[Note: “Text in italics and quotes” below are quoted directly from the R2v3 second draft standard.]
In Part 1 of this series we discussed the second draft of the R2v3 standard – specifically, the introduction. This covered applicability and scope as well as Sanctioned Interpretations, and highlighted some areas we want to pay attention to. Part 2 reviewed the Definitions section – some changes, additions, deletions, and the Focus Materials Table.
In Part 3, we started digging into the standard’s Core Requirements (CRs) – the auditable portion of the R2v3 standard. Specifically, the Scope and Hierarchy of Responsible Management Strategies.
In Part 4 of the series, we covered two short, but very important, Core Requirements – CR 3, EH&S Management System, and CR 4, Legal and Other Requirements.
In Part 5 which addressed Throughput Tracking, we discussed what inbound and out outbound summary reports should include, and how to address negative value.
This Core Requirement is one that gives many recyclers pause (and heartburn) – as the General Principle states, “To evaluate, sort, and categorize all equipment, components, and materials in accordance with the R2 Equipment Categorization reference document to ensure the applicable R2 requirements are followed throughout processing and outbound through the downstream recycling chain. Equipment and components may change categorization through stages of processing.”
It goes on further to state in 6.a that
“An R2 Facility shall develop and maintain a documented process to evaluate, sort, and categorize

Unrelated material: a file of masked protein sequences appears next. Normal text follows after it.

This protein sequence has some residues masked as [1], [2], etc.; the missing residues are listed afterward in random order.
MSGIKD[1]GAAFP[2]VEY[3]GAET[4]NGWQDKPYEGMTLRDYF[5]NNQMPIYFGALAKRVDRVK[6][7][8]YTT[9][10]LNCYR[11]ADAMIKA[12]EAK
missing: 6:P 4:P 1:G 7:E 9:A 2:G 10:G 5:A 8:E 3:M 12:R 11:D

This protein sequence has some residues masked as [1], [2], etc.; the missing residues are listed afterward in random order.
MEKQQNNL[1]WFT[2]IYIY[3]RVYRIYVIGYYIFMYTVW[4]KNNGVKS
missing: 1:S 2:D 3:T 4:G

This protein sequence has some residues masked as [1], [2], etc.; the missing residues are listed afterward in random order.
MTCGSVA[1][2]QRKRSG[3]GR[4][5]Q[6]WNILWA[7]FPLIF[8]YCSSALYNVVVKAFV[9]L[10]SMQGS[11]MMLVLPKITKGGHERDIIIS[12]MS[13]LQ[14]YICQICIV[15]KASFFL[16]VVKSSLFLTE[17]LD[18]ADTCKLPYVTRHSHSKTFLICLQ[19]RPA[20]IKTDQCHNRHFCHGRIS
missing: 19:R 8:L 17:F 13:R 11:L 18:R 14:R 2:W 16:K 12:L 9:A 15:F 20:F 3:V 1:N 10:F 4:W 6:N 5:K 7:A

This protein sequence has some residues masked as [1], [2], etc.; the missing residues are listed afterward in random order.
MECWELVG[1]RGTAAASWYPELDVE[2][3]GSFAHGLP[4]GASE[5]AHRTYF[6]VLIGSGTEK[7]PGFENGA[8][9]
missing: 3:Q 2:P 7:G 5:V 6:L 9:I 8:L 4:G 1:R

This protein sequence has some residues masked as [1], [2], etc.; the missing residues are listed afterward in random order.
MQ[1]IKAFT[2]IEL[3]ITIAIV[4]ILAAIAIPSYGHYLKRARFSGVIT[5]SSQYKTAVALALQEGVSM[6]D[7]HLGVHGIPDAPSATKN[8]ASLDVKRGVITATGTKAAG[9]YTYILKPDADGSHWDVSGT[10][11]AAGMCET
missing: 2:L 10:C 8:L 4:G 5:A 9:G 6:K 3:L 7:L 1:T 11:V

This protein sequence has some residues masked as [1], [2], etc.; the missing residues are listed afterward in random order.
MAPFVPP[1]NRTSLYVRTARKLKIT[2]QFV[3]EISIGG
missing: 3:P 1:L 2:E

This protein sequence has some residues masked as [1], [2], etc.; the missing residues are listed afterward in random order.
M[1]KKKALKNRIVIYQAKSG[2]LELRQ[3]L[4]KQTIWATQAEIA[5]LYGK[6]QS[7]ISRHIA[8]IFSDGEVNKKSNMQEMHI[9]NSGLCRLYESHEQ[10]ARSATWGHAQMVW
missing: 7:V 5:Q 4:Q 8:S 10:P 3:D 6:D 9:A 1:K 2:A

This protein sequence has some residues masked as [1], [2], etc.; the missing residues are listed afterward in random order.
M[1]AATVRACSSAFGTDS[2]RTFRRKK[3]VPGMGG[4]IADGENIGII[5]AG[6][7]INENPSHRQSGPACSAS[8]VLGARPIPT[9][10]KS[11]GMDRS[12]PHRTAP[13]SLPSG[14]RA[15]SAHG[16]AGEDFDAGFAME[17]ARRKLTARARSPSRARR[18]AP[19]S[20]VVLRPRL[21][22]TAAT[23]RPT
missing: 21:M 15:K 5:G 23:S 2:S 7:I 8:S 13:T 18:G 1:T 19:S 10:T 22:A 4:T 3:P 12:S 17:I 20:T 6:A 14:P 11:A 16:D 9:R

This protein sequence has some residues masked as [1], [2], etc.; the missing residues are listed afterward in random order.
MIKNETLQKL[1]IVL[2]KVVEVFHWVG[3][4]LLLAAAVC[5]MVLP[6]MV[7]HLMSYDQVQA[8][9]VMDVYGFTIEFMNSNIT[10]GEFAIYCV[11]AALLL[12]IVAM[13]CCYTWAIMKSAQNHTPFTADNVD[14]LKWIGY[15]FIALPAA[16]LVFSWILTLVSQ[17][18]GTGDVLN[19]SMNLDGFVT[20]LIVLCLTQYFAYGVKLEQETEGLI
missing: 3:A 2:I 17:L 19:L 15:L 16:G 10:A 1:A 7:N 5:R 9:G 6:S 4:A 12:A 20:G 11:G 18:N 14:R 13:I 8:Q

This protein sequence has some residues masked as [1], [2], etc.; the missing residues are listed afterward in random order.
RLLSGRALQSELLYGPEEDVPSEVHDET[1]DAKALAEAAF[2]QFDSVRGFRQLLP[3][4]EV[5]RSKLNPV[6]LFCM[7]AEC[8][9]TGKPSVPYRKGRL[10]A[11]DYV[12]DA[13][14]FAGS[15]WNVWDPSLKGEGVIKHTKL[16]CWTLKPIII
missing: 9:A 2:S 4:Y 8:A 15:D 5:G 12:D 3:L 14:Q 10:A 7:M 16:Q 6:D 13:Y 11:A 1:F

electronic equipment, components, and materials controlled and processed. This process shall:
(1) Conform with the hierarchy; Core Requirement 2; and
(2) Include the applicable categories from the R2 Equipment Categorization (REC) or maintain a documented correlation of existing categories in use to those defined in the REC, to demonstrate the levels of functionality, data sanitization status and physical condition of the items; and
(3) Identify all data storage devices; and
(4) Define the instructions and criteria to determine if the equipment and components are capable of reuse based on physical condition, functionality, and value in the destination market; and
(5) Include steps to re-evaluate R2 Controlled Streams when processing changes the category of the stream. “
Let’s break this down a bit more. We are now sent to the R2 Equipment Categorization (REC) document which provides the ‘applicable categories’. While a separate later post will be devoted to the REC in detail, for now, peeking inside the doc we see that it has evaluation stage categories, data sanitation categories, cosmetic categories, and functioning product categories. For purposes of CR 6, REC applies to all “not evaluated / unknown functionality” equipment. (We’ll come back to REC again later in this post and discuss it in more detail).
Now imagine you’re a recycler that has just received a gaylord. It’s ‘not evaluated/unknown’ at this point. 6.a.2 requires you to categorize everything; 6.a.3 requires you to identify all storage devices (we’re talking anything that can save data – so, it may be scanners, desk phones that store numbers – anything!), 6.a.4 says that you have to have defined instructions for sorting, and 6.a.5 brings back in our R2 Controlled Streams when we change the category of the stream.
Wait – if we go from not evaluated / unknown to categorized, didn’t we automatically change the category of the stream? So, 6.a.5 requires us to evaluate every blinkin’ part again vis a vis our Controlled Streams now. And remember, this is under documentation – we all know that that means for our record keeping, right?
While there were several comments in the First Draft against this CR for Sorting, a large proportion of the comments had to do with the REC itself – it was seen as too prescriptive. Accordingly, the second draft added in language “REC, or the equivalent correlated internal categories.” This was implemented to allow companies that have their own system (maybe loaded into an existing ERP system, etc.) to use it once it’s been mapped back to REC. (The REC itself was also updated to simplify categorization, according to the SERI). While these changes ARE an improvement on the First Draft, I’ll be interested to see if there are still a number of comments on this second draft language.